Passion is Something Learned

Luis reflects on his four-year journey in finding his passion for Communication. Despite struggling to connect his introductory classes with his main interest in media studies, he persevered and found the value of having a strong foundation on which to explore the things he felt happy doing.

You Might Like These... Co-op Reflections, Professional Development, Career Exploration, Student Success

picture of marlo in a lab, smiling
Student Spotlight: Marlo Shackleford

The 4th and final interview with the MBB co-op students. The OLC talks to Marlo Shackleford, a 4th year MBB student who worked 3 terms over the last year first with Welichm Biotech Inc. and then UBC James Hogg iCAPTURE Centre at St. Paul’s Hospital.

Old magazine that reads, "Cool! English"
Doing Your English Degree? Be Ready fro Unexpected Career Opportunities

What can you do with an English degree? The wide range of opportunities may surprise you. Arts & Social Sciences Co-op staff and English Undergraduate Advisor offer tips on pursuing a career with a degree in English.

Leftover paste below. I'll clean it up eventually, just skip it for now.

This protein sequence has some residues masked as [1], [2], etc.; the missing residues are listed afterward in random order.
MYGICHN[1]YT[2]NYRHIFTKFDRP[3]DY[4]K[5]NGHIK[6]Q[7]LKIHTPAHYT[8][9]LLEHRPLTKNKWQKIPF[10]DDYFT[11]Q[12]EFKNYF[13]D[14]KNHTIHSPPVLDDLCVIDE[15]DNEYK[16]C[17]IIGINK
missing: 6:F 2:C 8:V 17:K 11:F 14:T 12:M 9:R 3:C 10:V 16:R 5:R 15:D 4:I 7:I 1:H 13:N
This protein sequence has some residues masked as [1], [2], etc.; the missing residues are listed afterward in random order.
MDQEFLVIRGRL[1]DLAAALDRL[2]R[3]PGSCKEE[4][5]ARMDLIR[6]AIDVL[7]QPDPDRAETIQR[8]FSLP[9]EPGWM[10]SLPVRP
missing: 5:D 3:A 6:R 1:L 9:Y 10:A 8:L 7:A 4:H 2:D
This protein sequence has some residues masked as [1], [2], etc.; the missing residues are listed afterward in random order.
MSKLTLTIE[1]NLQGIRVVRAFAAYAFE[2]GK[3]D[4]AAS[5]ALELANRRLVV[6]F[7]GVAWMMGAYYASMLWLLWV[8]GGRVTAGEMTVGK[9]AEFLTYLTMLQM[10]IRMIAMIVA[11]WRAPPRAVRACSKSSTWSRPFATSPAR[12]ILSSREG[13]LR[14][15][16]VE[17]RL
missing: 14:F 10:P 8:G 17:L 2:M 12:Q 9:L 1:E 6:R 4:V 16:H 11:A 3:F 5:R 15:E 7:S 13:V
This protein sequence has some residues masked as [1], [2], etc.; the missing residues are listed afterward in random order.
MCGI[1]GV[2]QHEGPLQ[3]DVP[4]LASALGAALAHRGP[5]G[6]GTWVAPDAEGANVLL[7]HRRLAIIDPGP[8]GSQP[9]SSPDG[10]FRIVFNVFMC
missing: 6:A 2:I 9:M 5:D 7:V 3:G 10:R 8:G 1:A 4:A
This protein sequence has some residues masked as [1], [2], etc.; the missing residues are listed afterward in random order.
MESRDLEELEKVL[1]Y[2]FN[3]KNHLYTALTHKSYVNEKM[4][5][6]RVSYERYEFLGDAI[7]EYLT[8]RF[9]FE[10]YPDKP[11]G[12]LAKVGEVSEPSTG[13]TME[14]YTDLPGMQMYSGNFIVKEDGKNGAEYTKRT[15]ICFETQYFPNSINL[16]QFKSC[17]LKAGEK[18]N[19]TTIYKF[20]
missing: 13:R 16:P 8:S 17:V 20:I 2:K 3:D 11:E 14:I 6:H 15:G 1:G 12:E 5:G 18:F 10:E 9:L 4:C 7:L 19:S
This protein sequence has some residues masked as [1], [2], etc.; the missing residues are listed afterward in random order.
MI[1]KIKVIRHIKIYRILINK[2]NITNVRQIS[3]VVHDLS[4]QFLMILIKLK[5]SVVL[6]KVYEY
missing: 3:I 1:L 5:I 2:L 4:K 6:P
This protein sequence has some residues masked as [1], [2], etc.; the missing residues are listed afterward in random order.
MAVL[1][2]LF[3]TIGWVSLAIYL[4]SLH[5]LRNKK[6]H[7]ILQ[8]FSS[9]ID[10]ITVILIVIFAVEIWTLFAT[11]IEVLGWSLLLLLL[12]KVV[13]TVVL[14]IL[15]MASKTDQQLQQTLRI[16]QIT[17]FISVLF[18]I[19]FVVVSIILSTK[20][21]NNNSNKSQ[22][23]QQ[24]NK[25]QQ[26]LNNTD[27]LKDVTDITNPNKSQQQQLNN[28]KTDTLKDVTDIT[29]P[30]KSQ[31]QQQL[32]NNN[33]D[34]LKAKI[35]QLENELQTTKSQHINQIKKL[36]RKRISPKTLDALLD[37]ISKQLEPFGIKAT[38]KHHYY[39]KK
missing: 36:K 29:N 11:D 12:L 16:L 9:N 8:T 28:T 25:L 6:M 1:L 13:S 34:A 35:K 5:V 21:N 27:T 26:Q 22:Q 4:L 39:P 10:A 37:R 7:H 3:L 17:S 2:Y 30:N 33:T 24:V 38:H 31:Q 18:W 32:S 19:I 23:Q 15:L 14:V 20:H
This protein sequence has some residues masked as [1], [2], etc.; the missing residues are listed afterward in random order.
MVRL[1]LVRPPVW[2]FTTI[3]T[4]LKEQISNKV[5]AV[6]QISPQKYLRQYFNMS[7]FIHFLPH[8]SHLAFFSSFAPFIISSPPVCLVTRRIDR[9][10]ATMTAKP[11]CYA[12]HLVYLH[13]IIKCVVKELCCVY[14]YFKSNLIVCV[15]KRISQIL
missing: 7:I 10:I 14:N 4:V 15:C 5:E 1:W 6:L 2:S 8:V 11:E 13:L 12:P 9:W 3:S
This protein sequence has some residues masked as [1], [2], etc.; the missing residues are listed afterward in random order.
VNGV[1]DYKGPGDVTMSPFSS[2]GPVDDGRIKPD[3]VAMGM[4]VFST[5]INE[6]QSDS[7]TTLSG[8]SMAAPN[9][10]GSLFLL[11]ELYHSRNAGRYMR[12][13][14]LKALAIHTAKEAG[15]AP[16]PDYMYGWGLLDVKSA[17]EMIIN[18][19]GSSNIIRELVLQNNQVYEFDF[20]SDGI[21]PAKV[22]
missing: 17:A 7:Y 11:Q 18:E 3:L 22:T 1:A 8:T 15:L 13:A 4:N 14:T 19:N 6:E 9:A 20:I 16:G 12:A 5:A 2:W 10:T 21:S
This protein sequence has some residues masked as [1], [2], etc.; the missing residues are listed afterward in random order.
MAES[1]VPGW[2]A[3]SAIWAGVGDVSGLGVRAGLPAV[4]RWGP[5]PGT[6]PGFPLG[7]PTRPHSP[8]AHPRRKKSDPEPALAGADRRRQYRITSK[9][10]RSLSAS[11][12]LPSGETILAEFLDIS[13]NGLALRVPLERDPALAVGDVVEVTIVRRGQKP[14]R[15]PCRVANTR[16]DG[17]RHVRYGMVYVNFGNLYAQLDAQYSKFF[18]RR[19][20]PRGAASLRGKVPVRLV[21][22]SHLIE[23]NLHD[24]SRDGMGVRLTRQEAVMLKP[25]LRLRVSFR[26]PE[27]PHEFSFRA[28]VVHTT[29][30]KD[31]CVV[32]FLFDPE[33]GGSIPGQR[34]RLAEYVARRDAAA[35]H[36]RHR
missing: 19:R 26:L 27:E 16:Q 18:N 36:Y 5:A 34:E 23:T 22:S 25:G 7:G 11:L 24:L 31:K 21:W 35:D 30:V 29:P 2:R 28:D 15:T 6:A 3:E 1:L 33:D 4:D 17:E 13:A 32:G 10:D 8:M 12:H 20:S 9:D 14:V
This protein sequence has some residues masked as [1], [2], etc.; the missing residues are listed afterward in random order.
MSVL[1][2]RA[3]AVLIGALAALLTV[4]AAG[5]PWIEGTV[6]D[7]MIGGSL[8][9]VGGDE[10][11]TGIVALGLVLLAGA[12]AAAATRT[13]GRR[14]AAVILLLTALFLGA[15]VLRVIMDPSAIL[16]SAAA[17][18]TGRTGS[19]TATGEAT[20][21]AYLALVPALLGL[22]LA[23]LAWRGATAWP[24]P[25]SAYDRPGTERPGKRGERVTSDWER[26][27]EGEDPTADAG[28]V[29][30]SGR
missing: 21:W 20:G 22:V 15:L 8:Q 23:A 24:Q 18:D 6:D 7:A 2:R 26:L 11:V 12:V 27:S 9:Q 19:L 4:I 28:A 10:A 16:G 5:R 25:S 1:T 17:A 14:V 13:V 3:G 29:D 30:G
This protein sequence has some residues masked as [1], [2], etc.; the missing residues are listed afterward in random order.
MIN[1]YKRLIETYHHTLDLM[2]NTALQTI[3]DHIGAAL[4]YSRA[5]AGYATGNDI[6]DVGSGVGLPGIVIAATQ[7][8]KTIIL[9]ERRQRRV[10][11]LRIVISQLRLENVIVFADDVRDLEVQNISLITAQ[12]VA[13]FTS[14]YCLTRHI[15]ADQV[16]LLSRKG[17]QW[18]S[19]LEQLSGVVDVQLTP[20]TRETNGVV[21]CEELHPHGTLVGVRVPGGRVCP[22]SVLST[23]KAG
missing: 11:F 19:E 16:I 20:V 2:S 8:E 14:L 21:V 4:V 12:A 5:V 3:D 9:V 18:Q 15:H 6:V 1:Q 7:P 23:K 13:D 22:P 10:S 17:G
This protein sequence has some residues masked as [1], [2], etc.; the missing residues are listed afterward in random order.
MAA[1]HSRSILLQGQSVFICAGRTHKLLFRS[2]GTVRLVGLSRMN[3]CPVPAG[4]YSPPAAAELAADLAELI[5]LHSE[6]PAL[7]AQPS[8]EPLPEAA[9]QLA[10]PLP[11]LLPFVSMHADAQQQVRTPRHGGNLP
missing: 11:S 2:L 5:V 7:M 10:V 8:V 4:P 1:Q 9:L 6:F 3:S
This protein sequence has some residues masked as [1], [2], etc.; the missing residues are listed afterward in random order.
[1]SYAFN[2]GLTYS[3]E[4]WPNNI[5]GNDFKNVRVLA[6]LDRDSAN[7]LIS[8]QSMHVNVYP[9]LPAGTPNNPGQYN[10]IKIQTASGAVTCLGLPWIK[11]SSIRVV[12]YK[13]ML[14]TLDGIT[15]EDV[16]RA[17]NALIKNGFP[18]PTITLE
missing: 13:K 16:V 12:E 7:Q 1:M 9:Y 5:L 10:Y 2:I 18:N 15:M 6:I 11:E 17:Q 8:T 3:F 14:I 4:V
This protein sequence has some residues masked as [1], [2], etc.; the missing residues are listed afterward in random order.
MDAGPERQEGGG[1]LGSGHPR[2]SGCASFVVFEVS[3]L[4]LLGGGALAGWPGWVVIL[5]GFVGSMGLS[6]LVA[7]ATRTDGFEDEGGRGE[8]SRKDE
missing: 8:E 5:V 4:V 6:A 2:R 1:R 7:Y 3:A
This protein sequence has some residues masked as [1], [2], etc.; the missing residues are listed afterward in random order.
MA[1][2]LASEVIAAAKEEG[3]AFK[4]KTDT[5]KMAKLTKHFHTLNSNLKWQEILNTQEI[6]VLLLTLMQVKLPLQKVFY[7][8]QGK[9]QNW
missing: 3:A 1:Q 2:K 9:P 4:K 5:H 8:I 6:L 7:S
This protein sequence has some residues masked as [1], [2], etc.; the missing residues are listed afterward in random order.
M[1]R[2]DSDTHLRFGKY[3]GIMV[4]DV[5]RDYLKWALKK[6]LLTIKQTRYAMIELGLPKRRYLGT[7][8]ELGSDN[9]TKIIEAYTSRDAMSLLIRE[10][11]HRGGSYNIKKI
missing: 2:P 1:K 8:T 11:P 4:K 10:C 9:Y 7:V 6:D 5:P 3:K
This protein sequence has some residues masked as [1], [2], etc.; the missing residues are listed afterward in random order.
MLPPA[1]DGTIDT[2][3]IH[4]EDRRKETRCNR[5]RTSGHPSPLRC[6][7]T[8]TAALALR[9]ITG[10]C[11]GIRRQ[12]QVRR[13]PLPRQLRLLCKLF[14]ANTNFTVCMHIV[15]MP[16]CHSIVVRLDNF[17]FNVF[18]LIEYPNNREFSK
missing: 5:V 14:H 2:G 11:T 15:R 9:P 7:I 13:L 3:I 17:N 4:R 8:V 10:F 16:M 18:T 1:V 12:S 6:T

animated man being pulled down a hill an @ sign, underneath the words "take control of your reputation"
Enhancing Your Online Reputation

Your resume and cover letter impressed them… Your interview dazzled them… and you’re confident that your references will sing your praises. But, what else could factor into an employer’s assessment of you as a potential employee?

You Might Like These... Academic Success

three sfu students laughing with each other
Four Non-CMNS Courses That Have Contributed to My Co-op Success

Think WQB requirements aren't relevant to your field of study? Think again! Kar Hing shares four non-communications courses that helped her succeed on her Co-op work term.

Three people riding their bikes down a road.
Ways to Stay Active in the Summer: On Wheels Edition

Looking for a new adventure on wheels? Read more for some local suggestions from SFU Recreation!

Girl wearing a pink bucket hat smiling at the camera
Defeating My Inner Saboteur – Working with a Learning Disability

I never felt that I was good enough from my early years. I was a child that frequently struggled in school. No matter how much I put my heart and soul into projects or homework, I felt constantly knocked down. So a mix of excitement and dread came over me when I was notified that I was accepted into the Knowledge Network Co-op. Continue to read about how I defeated my inner saboteur and learned to work with a learning disability.